Relationship problems file
Case: We've recently separated. How will it affect us?When a high-profile couple like Kate Winslet and Sam Mendes split, it's big news, especially when there are kids involved. The anxiety of how the separation will affect the children is always the first worry on any parent's mind whether they're a celeb or not.
If you've recently separated from your partner and have kids together, you're probably wondering what on earth you can do to make the split easier for your kids to cope with, and of course, how you're going to deal with the upheaval in your own life.
When it comes to your kids, relationship councillor Mo Kurimbokus from charity Relate has this advice:
'Both mum and dad need to give lots and lots of love and reassurance to their children especially in times like this. Reassurance that mum and dad not only love them, but will be there to help and support them; they just won't be living under the same roof together anymore.
'Children need reassurance that the split is not their fault. Offer them as much security as you can - children need routine so try to make sure that you can establish a routine for them. Give them an understanding as to why the split has happened without having to go into the 'adult' details.'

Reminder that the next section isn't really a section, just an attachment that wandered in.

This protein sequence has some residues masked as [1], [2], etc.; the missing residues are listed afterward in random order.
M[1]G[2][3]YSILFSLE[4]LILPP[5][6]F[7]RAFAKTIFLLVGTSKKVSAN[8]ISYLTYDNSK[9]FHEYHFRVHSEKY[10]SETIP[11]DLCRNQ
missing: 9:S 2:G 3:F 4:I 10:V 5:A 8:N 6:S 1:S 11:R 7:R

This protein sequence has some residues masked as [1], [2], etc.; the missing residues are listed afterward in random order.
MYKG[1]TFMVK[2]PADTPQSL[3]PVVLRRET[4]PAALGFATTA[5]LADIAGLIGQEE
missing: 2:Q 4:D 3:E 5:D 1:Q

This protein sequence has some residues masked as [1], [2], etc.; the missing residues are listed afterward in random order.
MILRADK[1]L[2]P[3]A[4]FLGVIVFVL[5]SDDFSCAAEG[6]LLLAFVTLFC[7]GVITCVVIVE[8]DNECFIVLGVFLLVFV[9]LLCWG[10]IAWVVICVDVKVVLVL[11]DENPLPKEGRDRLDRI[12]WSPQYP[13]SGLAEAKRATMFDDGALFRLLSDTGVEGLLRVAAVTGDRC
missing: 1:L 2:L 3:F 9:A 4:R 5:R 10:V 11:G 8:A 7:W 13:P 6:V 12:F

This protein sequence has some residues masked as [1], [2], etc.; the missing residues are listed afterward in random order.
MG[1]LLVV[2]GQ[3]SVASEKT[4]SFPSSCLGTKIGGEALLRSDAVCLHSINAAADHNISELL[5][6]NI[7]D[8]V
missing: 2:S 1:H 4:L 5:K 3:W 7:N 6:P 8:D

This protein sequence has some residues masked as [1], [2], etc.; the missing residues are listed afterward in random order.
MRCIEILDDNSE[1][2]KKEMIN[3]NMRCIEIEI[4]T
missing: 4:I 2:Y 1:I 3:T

If your split isn't really an amicable one, it's important to try not to drag the kids into any arguments with your partner.
Mo says: 'Don't use the children as a 'ping pong' or as mediators for the two of you. Listen to them; try to understand how they must be feeling and how difficult things are for them too. Allow them space to be upset and to grieve.'
Have a look through our tips for dealing with separation and the dos and don'ts of telling the kids about your separation or divorce for even more advice.
Getting yourself through a splitIdeally it's good to have as little as possible to do with your ex partner, but this isn't always ideal when you've got kids together.
Mo says: 'Where children are involved, you'll need to keep in contact with each other in order to ensure your kids receive the best possible help support and guidance. Ironically, it's the communication that would have been at the root of many couples splitting up in the first place and it's good, clear communication between the splitting adults that's needed here. Stick to discussing practical issues and avoid the emotional ones connected to your relationship. In time, you'll be able to separate from each other while maintaining a civil relationship.'
He adds: 'As adults, give yourselves permission to cope with the loss of your long-term relationship. Take your time before starting another serious relationship. It'd be a good idea also to look at yourself and your relationship and try to understand where things might have gone wrong in order to prevent this from happening again in the future. The help of a professional counsellor could be really helpful.'
Have a look through our feature on divorce - what happens next or our advice on how to survive a break-up for even more relationship advice.